HAMISH MCRAE: Inflation never goes away – it just sits there, lurking and growling in the background until it has a chance to burst out again
Inflation never goes away. It just sits there, lurking and growling in the background until it has a chance to burst out again. In the past couple of months those growls have become louder. You cannot hear them yet in the official inflation numbers, which show consumer prices up only 0.9 per cent year-on-year here in the UK and 1.7 per cent in the US. But look at what is in the pipeline.
The oil price last autumn was below $40 a barrel. Now it is close to $70 a barrel and that is before most of the world economy opens up. Copper, a key metal for renewable power systems, was trading around $6,000 a ton for most of last year. Now it is $9,000 a ton.
Or take shipping costs. In 2019, before the pandemic, and for most of last year, it cost around $1,500 to ship a 40ft container from Shanghai to Rotterdam – from the world’s largest container port to Europe’s largest port. Now it is more than $8,000.
A work in progress: Inflation never goes away, it just sits there, lurking and growling in the background
Look at chips, semi-conductors, a key component in just about everything electronic right now. The price of a basic 4GB RAM chip was below $2 for most of last year. Now it is $2.75.
Perhaps most troubling of all because it is the form of inflation that hits the poorest people hardest, food prices are climbing. The Food and Agriculture Organization – part of the UN – reports that last month food reached a six-year high, with basics such as sugar and vegetable oils leading the charge.
We can’t know how quickly these pressures will work through to prices in the shops, restaurants, and so on because the world has never been shut down like this in peacetime. In particular, we don’t know what will happen to wages when the jobs return.
They are the largest single cost for most businesses, so if they start climbing, companies have no option but to increase their prices. My guess is that pay will indeed rise quite sharply but there will be a lag as everything struggles to get back to normal. Prices will go up first, then pay will follow.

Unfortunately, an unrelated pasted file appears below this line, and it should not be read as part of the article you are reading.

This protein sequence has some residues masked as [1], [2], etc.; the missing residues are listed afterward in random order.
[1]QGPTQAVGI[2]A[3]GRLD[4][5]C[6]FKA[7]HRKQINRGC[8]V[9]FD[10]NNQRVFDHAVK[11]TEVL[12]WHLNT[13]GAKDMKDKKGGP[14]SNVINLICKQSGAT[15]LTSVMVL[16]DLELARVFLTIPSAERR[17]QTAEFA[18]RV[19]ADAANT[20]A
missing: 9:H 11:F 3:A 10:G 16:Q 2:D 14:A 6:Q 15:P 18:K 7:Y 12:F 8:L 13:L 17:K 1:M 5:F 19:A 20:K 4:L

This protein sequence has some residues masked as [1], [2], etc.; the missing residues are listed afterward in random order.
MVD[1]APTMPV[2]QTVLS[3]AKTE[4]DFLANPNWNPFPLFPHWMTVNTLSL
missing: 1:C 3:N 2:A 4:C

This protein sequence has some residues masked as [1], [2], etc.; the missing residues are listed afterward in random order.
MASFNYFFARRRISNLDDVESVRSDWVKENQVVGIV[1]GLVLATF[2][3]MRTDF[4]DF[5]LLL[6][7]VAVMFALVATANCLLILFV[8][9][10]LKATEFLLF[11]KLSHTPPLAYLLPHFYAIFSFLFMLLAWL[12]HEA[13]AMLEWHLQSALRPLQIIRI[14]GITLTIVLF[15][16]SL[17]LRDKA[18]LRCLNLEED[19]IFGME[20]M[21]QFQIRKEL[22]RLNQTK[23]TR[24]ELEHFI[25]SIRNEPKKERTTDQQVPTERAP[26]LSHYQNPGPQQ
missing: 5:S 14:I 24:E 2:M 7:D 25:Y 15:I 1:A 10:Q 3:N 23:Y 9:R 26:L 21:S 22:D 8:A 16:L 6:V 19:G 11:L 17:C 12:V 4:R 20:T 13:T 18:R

How high will inflation go? Well, not to the double-digit levels that some of us remember from the 1970s and 1980s, but I would not be surprised if the consumer price index reached 4 per cent by the end of this year. That is way above official forecasts. The official view in the US Federal Reserve and the European Central Bank is that if there is a surge in inflation it will be fleeting.
As for the Bank of England, we will see what they say after the Monetary Policy Committee meeting this coming week. Andy Haldane, chief economist, has said he is worried, but the other MPC members seem less so. My fear is simply that once inflation gets embedded it is extremely hard to scrunch it back down.
There is, of course, one form of inflation that everyone should worry about: what has been happening to house prices. They are really taking off in the US, with average prices up more than 11 per cent last year. Here in the UK they were up 8.5 per cent.
Quite aside from all the social issues this raises – that it is nice for established home-owners, but not so nice for people struggling to find somewhere to live – you cannot expect people to believe that inflation is below 1 per cent when the price of a home has risen by more than eight times that amount.
Back in the 1970s and 1980s, that form of inflation pitted workers against their employers. As prices soared, workers went on strike to try to claw back their losses as the real value of their wages shrank. As a result we had two decades of dreadful labour unrest. The present form of inflation, asset inflation in general and surging home prices in particular, pits the young against the old. The tensions may be less obvious but they are just as divisive – and sometimes more painful if they happen within families.
So what should we try to protect ourselves from the coming bout of inflation? We don’t know when it will come or how serious it will be, but the rules are the same as they were a generation ago. Anyone with savings should make sure these are in assets that give some protection, such as property and shares of solid companies. Keep as little as you need in the bank, and don’t hold bonds except perhaps for index-linked ones. Borrow money but only for investment. Pay off those credit card bills.
This is basic stuff, but worth doing anyway. Perhaps too we should take comfort in Shakespeare’s poem: ‘Crabbed age and youth cannot live together…’ Tension between young and old is not so novel – and we, like the Elizabethans, have to make it work.